Welcome to the first of a year-long series of almost purely pictorial posts featuring newspaper clippings from fifty years ago -- a year widely recognized as one of the richest in quality in Hollywood history. Mondo 70 will be marking the golden anniversary of a number of landmark films throughout 2012, while illustrating the diversity of moviegoing experience available across the United States. By 1962 nearly every city of respectable size had an "Art" theater dedicated to anything from prestigious foreign fare to blatant exploitation, depending on the marketplace. We're sure to see many now-immortal international pictures advertised along the way, along with hoped-for-hits that haven't withstood the test of time as well. We'll also see many an American film that's barely remembered today, but was pitched like the last word in entertainment. I'm not quite old enough to remember the year, but I've long had an appreciation for the pop culture of the period and the way it promoted itself, and I'll be choosing ads that express that self-promoting vitality most vividly and evocatively. I hope it proves as entertaining for you, the reader, as gleaning the ads has been for me.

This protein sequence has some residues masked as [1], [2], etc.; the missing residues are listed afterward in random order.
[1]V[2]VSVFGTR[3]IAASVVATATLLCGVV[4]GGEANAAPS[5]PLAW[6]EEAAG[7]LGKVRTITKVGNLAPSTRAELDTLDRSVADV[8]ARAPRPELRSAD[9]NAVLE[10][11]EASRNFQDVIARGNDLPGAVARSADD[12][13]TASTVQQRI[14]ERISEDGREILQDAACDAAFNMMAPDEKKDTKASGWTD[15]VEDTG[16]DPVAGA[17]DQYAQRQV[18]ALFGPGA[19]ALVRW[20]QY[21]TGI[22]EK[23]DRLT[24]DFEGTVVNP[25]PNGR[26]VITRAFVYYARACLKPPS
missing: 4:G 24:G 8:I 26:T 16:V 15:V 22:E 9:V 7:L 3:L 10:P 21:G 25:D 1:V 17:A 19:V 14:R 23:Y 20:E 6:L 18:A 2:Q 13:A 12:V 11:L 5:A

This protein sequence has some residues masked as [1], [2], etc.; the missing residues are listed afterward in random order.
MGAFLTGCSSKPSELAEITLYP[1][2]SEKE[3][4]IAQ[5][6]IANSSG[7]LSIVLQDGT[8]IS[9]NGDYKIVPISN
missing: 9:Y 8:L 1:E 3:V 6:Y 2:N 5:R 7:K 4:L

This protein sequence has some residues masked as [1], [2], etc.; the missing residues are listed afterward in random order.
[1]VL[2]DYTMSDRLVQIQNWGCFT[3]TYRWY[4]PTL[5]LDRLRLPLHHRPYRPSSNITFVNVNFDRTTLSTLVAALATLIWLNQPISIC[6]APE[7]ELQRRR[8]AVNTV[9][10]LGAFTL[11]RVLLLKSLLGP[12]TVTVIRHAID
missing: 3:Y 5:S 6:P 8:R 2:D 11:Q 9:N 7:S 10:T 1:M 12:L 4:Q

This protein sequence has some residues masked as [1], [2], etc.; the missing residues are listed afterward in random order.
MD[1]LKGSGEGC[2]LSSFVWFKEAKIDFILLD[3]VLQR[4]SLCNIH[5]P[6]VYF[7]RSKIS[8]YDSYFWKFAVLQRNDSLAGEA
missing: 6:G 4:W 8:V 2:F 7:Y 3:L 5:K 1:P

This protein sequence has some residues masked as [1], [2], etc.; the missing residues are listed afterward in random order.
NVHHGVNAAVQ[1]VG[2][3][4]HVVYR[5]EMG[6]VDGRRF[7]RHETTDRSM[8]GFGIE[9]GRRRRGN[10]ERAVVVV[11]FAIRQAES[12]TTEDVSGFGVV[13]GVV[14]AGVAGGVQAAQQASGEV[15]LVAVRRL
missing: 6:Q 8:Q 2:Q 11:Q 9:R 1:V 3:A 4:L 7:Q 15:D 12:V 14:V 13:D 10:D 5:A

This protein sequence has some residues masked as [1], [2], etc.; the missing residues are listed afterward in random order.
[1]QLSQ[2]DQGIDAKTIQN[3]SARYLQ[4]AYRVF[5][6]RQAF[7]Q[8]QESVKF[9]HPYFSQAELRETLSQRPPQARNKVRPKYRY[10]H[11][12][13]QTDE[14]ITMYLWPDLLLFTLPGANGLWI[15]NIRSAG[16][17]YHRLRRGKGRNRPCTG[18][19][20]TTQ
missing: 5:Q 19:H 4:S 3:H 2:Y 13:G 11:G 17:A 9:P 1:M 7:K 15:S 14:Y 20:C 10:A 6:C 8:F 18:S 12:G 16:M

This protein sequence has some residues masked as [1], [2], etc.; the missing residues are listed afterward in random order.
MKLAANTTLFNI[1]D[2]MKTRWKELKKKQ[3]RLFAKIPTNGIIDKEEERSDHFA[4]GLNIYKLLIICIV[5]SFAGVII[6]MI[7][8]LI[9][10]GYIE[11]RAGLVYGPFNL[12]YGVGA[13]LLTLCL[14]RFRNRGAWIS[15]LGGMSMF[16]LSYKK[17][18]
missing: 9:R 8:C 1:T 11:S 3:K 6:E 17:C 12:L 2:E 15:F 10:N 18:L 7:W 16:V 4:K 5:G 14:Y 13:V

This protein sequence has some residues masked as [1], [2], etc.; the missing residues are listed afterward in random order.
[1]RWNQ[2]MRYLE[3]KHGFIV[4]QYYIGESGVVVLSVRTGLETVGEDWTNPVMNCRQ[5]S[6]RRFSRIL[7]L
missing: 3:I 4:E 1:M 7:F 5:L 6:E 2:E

For the first weeks of 1962, of course, we'll be seeing the last films of 1961 arriving in smaller markets, while the big roadshow attractions of that year remain reserved-seat exclusives in the biggest cities. Fifty years ago today the holiday attractions on their way out were pictures like Rodgers & Hammerstein's Flower Drum Song and Frank Capra's final feature, Pocketful of Miracles. Starting today, I hope to post something for every day that some picture opened somewhere in America.
Nationwide releases weren't as common in 1962 as they are today, but scan enough dailies and you'll see which pictures are going wide. Frank Tashlin's Bachelor Flat apparently has the distinction of being the first Hollywood release of 1962, opening in some cities 50 years ago today. Here's how they sold it in Milwaukee.
If Bachelor Flat wasn't salacious enough for you, some cities had other options. Here's some spicy alternative entertainment for Miami moviegoers of 50 years ago tonight -- and it's educational, too.
There's more tomorrow, folks, so be sure to check in again. When resources permit, I may even throw in trailers.